The Last Ride of the Lunatic Express: A Photo Essay

After 117 years, the Lunatic Express, the railway that built a country, breathes its last. And we turn it into a party train.

It actually wasn’t meant be to this historic. When @SaffirAfrica were organising a train ride from Nairobi to Mombasa, no one knew at the time that this would be the last such scheduled train on that route. We actually wouldn’t know that until a few hours later. 

So it begins…

At 5pm on April 28th 2017, the last of the Lunatic Express pulled out of Nairobi Railway Station one final time. There was no ceremony and no mourning. It was an uneventful a death as any, mostly because no many knew it was the last ride. The fast talking announcer didn’t mention it. No one did, actually, for a while. 

 

Down the stairs and onto Platform 3 to board the last of the Lunatic Express. Image by Turnup Travel.

 

For a while, and we didn’t want to ask, we thought this was the train we were taking. It wasn’t.

On it were 38 amazing people brought together by a love for adventure, history, and the ultimate turnup. Loaded with cartons of Famous Grouse whisky and food by Urban Kitchen (which for some reason ended up being ‘stored’ on my bed). 

 

I am really not sure what they say about people who pose with food. Here, Urban Kichen were going the many extra miles to feed a train.  (Also, check out )

 

Somewhere in this carton, someone was whispered, was a bottle of Famous Grouse with my name on it.

The train waits for no one. At least two people who were scheduled to be on it were late, and the train left. Because the train waits for no one, even if it’s the last one. They had to hop onto a boda boda and try catch it at Athi River. 

I just didn’t think they meant literally. It actually did have my name on it! It was going to be a proper #FamousFriday. @FamousGrouseAfr had decided to win a man’s heart from rum.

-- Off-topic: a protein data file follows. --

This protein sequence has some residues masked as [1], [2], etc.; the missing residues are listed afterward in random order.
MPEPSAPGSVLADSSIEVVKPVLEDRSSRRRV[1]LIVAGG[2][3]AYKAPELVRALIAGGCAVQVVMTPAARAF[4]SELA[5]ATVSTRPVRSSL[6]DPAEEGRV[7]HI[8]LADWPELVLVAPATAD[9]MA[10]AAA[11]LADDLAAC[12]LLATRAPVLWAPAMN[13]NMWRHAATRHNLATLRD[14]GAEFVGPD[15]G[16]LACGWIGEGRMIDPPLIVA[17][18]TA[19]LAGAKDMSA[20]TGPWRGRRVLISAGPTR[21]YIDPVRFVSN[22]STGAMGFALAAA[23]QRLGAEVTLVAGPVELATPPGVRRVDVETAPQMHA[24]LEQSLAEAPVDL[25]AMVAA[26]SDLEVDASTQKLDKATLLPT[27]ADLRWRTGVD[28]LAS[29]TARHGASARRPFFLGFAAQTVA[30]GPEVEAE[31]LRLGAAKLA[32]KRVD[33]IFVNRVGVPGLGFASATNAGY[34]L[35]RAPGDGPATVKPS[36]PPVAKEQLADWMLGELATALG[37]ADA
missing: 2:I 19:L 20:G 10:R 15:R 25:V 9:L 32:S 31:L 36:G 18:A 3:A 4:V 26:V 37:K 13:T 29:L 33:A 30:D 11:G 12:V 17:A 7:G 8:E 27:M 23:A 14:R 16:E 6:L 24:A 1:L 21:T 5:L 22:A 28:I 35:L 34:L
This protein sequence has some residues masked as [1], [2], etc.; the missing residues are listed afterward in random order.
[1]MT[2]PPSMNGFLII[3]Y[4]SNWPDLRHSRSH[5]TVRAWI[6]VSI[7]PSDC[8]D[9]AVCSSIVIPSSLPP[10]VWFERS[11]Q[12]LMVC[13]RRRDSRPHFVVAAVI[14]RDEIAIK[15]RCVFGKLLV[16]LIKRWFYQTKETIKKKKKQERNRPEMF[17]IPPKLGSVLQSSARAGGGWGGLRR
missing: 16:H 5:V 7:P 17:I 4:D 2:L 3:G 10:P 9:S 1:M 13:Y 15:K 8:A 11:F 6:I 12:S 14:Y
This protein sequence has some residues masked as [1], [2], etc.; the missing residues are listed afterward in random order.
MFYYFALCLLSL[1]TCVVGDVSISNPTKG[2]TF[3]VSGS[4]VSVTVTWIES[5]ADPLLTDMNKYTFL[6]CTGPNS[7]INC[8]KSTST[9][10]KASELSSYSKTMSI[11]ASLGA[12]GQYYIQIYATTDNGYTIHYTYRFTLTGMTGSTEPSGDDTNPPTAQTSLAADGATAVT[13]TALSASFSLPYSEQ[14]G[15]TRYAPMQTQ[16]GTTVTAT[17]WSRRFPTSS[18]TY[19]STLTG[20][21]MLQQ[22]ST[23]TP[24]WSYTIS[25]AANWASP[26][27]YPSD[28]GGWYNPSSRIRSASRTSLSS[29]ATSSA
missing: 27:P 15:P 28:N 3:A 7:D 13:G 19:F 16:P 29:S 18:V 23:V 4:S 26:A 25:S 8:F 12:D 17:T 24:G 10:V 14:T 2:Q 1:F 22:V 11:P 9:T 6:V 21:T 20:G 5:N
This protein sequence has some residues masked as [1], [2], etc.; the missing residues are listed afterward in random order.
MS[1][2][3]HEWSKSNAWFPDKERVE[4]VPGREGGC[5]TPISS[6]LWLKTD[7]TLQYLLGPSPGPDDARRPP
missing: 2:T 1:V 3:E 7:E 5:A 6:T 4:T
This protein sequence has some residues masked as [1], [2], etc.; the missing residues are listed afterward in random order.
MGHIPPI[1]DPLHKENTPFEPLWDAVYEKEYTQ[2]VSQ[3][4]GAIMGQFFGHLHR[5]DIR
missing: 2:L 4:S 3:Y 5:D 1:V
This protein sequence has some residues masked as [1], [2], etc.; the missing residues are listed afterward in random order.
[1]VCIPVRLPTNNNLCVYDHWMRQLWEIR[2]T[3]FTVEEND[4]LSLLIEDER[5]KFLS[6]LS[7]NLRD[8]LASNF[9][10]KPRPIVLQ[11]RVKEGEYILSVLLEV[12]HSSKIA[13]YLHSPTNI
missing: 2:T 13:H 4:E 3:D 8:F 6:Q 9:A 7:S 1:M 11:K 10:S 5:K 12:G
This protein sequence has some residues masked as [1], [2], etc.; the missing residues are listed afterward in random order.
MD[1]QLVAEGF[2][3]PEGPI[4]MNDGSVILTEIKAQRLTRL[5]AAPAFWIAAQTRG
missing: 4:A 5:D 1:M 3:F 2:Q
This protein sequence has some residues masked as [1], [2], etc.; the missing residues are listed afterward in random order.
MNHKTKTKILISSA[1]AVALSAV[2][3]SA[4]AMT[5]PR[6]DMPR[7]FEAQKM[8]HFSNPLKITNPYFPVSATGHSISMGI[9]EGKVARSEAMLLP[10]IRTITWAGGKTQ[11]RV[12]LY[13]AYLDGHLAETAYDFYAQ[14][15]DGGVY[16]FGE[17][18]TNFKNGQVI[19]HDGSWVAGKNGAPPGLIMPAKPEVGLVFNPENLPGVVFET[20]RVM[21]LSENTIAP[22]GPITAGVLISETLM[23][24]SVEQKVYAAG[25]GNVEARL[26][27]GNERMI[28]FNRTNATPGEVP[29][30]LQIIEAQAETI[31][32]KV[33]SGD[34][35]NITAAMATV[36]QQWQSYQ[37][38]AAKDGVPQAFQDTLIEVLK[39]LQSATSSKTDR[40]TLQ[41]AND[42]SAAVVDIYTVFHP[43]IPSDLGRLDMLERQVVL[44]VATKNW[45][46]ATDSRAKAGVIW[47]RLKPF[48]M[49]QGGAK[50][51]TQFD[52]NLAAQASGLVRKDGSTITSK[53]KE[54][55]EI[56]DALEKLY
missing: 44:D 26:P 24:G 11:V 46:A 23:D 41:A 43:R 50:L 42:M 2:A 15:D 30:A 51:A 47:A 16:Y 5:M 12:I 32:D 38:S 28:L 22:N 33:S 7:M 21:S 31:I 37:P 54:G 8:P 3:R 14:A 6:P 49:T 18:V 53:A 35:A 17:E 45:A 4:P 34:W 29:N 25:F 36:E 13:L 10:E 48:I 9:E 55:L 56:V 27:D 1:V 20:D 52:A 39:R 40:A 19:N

In its 117 years alive, some barely, this dying train has been called “a gigantic folly”, “The Iron Snake”, “the Permanent Way” and eventually, the Lunatic Express. Everything about it was crazy; the man who supervised its construction said of it “it is not uncommon for a country to create a railway, but it is uncommon for a railway to create a country.”

Nairobi, the city we call home, only exists because of this railway. Yet that was incidental because the tracks were not meant to build to Kenya but to reach and protect Lake Victoria, the source of the Nile. That singular goal cost 2498 lives, although you’ve probably only heard of the two dozen or so that the lions of the Tsavo helped themselves to. 

I actually didn’t notice the graffiti until we arrived in Mombasa. I hope they keep it as they figure out what to do with the trains.

Some more grafitti. Image by Turnup Travel.

The truth is, the Lunatic Express has been dying from the moment they started building it. It had a singular and in retrospect, rather stupidly expensive goal. It started dying that very day they laid the first tracks in 1896. It died at independence, and in the 1970s as politics killed everything around it. It died in small bits every decade and in this one, part of its heart, the Nairobi-Kisumu leg, was cut off in 2011. Then here we were, on the last breath. 

The only loss is that we would be travelling mostly at night. So this safari on tracks, the chance to explore the Tsavo from a second class cabin on a train, would be impossible.

But how do you mourn a train with such a colorful history?

I doubt we were the first merrymakers to ride on these tracks. In my head, I saw battalions of untested porters and soldiers heading down to Mombasa to take the warships to Burma and other war zones. I doubt they were sober. I wouldn’t have been. 

The last party train!

…and so it goes.

This train ferried everyone from settlers to students headed down to a catch a ship, and older folk looking for work. 

The restaurant car.

It carried soldiers up to fight the Mau Mau. It carried people through independence. Then through the disco and rhumba ages. It shipped them through the 80s and the 90s right through here, into the digital age, where it faced its executioner. 

It also had clowns like Muthuri who wanted to be the last to die on a dying railway. (I didn’t tell him this but one of the oldest posts here wonders why people take a shit on tracks-I’ve noticed it in many places).